My laptop is a 15" wide screen running at 1600x1050, and in addition to that I connect an external 19" LCD which runs at 1280x1024. The problem with this setup is that if I increase the text size to make the laptop screen readable, the text on the external LCD is huge. Normal text on the LCD results in tiny text on the laptop.

What options do I have to get around this?


11 Answers 11


DPI settings affect the entire desktop, regardless of number or arrangement of monitors. You cannot have two different DPI settings on two monitors.


This is untrue as of Windows 8.1, which adds many DPI scaling enhancements, including per-display DPI settings. Although some may not find the implementation offers enough control.

  • 8
    Imagine what a program would have to try of it spans both monitors. Or is moved from one to the next ...
    – Joey
    Commented Aug 26, 2009 at 7:16
  • 5
    I figured this was going to be impossible, but was hoping there was some third-party solution out there. If anyone wants to make some money, here is a problem that need solving. :)
    – dlux
    Commented Aug 26, 2009 at 13:26
  • 3
    This is the correct answer - the answer is "no". And imagine if a program's window was spanning 2 or 3 monitors at once - it is essentially impossible for a program to draw parts of itself at different DPI/Font settings. Windows would have to be resigned - getting rid of the notion of font and DPI preferences in order for this to ever work.
    – Ian Boyd
    Commented Aug 31, 2009 at 11:40
  • 14
    You can have different dpi depending on screen, but apparently not on Windows. I'm having this problem with the Retina Macbook Pro hooked up to another screen. It works perfectly in Mac OS X as it scales according to screen's native DPI and resolution but not in Windows 7/8 as it wants the same dpi on the whole desktop. This is an issue in Windows because either you have to live with too large text in one display or too small text in the other.
    – Spoike
    Commented Jan 28, 2013 at 14:09
  • 4
    Funny that a lot of these answers are "that's impossible" when it is done in Windows 8, although it still isn't perfect. As for spanning monitors, it simply picks the DPI of the monitor where the top-left of the window is positioned. The problem I have is with RDP to windows 7. The retina display is too small and moving it to a 1920x1080 tv as the second display makes it look even smaller. Commented Sep 10, 2013 at 0:26

A bit of a hack is:

If you are always using a certain application on one screen, you can set that application to ignore DPI settings. For example, I have Visual Studio on my big monitor set to ignore DPI (100%). Everything else on my retina laptop monitor is at 145%.

The setting "Disable display scaling on high DPI settings" is under compatibility under the properties menu of the application exe.

  • Interestingly, I understand chrome doesn't do the display scaling properly since it's rendering the fonts off-screen or something. So the 145% thing for chrome is probably not that great (still probably pretty good though) :-) Commented Jan 31, 2014 at 9:13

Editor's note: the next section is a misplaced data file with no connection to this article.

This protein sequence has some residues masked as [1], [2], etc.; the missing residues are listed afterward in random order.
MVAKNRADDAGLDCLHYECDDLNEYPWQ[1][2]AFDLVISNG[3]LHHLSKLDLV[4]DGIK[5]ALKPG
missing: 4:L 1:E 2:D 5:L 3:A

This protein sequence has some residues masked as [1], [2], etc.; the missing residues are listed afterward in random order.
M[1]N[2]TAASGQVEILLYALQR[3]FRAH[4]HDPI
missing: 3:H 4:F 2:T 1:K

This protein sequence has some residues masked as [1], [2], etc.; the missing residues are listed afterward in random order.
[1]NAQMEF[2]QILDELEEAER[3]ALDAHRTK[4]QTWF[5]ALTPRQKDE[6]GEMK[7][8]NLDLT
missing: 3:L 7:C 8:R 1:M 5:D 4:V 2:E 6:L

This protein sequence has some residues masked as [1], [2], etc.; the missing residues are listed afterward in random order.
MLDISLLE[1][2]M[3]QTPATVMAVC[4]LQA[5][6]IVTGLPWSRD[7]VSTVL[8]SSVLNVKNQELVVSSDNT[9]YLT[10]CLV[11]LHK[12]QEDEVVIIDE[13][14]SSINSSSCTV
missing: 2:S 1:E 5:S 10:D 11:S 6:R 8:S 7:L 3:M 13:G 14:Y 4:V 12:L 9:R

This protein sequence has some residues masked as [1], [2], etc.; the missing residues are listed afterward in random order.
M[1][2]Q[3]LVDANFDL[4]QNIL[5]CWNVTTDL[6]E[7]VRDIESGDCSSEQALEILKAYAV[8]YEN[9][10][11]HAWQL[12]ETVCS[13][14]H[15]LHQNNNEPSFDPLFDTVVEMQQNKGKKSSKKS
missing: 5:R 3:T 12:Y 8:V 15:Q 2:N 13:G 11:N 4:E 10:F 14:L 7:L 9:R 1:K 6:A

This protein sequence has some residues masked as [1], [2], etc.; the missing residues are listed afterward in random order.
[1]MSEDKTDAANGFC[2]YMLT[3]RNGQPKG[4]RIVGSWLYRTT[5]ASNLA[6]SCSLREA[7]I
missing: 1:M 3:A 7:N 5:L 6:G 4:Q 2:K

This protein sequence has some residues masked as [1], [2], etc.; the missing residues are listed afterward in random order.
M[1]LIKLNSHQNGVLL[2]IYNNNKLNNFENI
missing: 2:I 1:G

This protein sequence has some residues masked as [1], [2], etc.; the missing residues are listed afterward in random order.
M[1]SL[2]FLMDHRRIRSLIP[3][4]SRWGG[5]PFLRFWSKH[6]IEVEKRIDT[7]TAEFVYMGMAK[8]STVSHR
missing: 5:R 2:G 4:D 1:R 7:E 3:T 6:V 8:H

It finally does work in Windows 10 although many apps still would not scale correctly. It works almost as good as on OSX.

For higher DPI 1st monitor (200% scale)

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For lower DPI 2nd monitor (100% scale) enter image description here

It is important NOT to use following scaling (it should be set to 100%). By default using MacBook retina driver pack it would be set to 150/200%. enter image description here enter image description here enter image description here enter image description here

  • That's good news about Windows 10, and thanks for a very well written answer!
    – dlux
    Commented Aug 10, 2015 at 17:25
  • 1
    Is there also way to get it sorted with different ratio? I need to set my laptop display (15" full HD) to 125%, to be able to see anything. But my external display (27" full HD) I want to keep to 100% text size, to utilize big screen. But on this configuration the external display got blurry text. Is there a fix for that? Thanks
    – mimo
    Commented Aug 2, 2016 at 18:06

Note: Windows 8.1, contrary to Microsoft's claims, does not truly support running multiple DPI's on separate monitors.

I have a laptop with windows 8.1 and 3840x2160 16" screen. In order for dialog boxes, windows etc. to be a usable size it must run at 200% scale (comparable real estate to a typical 16" 1080p display but with UI elements, text, and photos all rendered sharper).

When apps are moved from the laptop monitor onto the external monitor, as soon as more than half of teh window is dragged over the window is resized. The problem with this is the menu bars, cursor, etc. are not natively redrawn at the new DPI setting, the entire application window, toolbars and all is drawn at 200DPI then bitmap resized to 50% in order to fit on the external monitor. Only the 200% DPI scale is being used at once, whereas other DPIs for external monitors are [poorly] virtualized. A very blurry bilinear scaling is used, and text is completely unreadable on the external monitor. This means the benefit of things like cleartype text (which relies on 1:1 pixel rendering and actually uses sub-pixel anti aliasing) is not achievable when mixed DPIs are used.